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Natural Awakenings Chicago

Enjoying Every Last Morsel

Jun 24, 2012 06:56PM ● By Megy Karydes

Photo by Todd Jones

What if you were craving heirloom tomatoes for your salad and weren’t growing them in your backyard—

but you had extra eggplants—lots of them? If Chicagoan Todd Jones has his way, subscribers will be able to enter their request into an online database, find a neighbor willing to trade heirloom tomatoes for eggplant, and they will each be devouring that salad in no time.

He says, ““There are thousands of gardeners in Chicago and many more elsewhere who grow millions of pounds of food each year. I want to give those gardeners the opportunity to share the fruits of their labor with the neighbors they didn’t know they had.”

In a perfect world, that’s how Jones, half of the brains behind Every Last Morsel, would see this scenario played out. The concept behind the new organization is to create an online social network to make it easier for people to buy and sell locally grown (make that hyper-locally grown) food.

The idea is so simple that Jones explains it in five easy steps:

  1. Claim your space by creating a profile online at Every Last Morsel ( and drop a virtual pin to map your garden’s location.
  2. Track your progress and keep tabs on your plants, what you are growing, how they are growing and update your profile.
  3. Learn from others by following other local growers and seeing what they are doing successfully.
  4. Share your crops and sell, donate or exchange your bounty with others. The important point here is to not let any food go to waste.
  5. Build a community and get to know your neighbors in the process.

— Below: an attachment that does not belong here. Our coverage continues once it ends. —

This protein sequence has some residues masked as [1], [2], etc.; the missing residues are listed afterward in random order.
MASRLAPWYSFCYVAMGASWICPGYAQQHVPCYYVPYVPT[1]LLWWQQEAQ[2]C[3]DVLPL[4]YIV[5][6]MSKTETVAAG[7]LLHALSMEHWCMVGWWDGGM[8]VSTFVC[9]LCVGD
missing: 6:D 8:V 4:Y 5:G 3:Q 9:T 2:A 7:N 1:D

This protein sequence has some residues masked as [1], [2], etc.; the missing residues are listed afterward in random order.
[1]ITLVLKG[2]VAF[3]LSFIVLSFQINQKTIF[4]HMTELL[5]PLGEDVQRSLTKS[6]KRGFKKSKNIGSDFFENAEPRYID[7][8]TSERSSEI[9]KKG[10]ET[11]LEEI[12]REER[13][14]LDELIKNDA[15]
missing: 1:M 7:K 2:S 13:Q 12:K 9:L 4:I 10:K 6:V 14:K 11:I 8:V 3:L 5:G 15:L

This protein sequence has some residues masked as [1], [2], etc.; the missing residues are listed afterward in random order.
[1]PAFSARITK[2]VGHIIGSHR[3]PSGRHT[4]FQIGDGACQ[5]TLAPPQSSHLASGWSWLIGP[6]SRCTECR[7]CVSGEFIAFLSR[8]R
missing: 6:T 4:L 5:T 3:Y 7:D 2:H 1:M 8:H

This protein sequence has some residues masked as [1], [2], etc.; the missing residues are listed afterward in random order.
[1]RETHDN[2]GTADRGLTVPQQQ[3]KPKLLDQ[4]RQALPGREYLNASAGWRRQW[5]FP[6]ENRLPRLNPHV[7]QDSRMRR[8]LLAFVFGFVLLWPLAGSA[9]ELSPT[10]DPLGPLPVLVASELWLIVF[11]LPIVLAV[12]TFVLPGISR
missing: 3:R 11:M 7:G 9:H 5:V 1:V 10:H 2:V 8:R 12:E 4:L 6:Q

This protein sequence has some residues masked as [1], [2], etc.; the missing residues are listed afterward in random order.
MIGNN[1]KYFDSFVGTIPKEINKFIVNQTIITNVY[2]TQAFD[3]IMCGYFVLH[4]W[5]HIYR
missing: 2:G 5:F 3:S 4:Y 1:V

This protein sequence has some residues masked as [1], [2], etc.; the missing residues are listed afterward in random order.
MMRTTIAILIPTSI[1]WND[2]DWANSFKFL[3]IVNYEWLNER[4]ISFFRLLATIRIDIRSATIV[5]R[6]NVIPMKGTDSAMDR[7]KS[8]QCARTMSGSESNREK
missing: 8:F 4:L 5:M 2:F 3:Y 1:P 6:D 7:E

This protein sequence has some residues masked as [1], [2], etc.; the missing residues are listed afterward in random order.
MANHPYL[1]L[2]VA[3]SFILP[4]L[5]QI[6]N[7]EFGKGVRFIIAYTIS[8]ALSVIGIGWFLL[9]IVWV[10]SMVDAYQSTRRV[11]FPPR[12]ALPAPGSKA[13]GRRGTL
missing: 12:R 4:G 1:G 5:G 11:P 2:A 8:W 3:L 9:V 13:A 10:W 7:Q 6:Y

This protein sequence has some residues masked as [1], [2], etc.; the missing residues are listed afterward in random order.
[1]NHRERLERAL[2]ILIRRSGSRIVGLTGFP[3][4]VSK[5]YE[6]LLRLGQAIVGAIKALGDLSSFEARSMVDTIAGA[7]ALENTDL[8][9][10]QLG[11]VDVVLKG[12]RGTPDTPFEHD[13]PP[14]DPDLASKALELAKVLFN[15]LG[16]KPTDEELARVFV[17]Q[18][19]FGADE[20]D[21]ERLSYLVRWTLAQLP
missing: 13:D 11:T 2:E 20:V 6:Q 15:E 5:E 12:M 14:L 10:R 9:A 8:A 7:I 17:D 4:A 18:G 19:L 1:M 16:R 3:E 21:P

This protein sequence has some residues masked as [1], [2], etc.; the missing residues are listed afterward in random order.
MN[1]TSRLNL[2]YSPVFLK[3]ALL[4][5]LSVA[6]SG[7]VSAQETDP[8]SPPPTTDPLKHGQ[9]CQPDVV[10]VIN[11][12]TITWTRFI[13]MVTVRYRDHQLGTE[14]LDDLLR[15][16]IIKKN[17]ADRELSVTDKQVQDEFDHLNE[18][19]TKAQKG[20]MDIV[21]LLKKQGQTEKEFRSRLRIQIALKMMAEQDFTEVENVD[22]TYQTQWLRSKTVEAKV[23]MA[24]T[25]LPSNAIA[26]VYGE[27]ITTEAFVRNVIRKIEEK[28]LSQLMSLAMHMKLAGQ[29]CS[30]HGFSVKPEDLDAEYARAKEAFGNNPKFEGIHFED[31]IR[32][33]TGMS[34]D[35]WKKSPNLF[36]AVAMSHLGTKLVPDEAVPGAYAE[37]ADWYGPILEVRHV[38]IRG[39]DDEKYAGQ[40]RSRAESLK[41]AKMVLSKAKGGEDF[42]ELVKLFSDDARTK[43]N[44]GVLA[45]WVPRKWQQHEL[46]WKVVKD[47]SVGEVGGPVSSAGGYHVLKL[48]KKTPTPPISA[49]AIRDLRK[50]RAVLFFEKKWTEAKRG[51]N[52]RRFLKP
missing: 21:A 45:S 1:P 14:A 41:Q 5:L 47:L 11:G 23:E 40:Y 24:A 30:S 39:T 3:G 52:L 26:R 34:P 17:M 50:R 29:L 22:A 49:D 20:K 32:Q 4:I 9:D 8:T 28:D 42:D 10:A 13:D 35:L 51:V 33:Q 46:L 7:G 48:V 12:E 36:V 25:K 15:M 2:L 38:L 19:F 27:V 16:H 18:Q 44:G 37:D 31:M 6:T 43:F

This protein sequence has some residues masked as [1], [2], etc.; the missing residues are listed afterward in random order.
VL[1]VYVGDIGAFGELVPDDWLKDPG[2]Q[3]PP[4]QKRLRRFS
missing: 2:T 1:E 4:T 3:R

Jones has always been attracted to the outdoors, previously managing a landscaping service. Rather than just mowing lawns, he began removing grass and helping his clients to grow food in their backyards. At first, Jones managed their gardens, but the task of keeping tabs on which client was growing what types of plants and where became onerous, and he thought there had to be a better way.

Jones enlisted the help of his web developer and high school friend, Collin Bourdage, to develop an application that would allow him to map garden locations and list the plant varieties growing in each. As often occurs with brainstorms, one idea led to another and Every Last Morsel was born last summer.

“We felt that if we could create a lower barrier of entry to having access to nutritious food locally, more people would seek it out,” says Jones, who believes much of the fun in growing food is sharing it.

Jones and Bourdage launched a web-based Kickstarter campaign to raise $10,000 to help develop the application, and it reached its goal a week ahead of its deadline. The concept is moving forward, and it should soon be easy to find Mortgage Lifters and Brandywines in your network.

For more information, visit

Megy Karydes is a professional writer who unselfishly lets her children enjoy first dibs from her garden’s bounty. After that, the gloves are off. Reach her at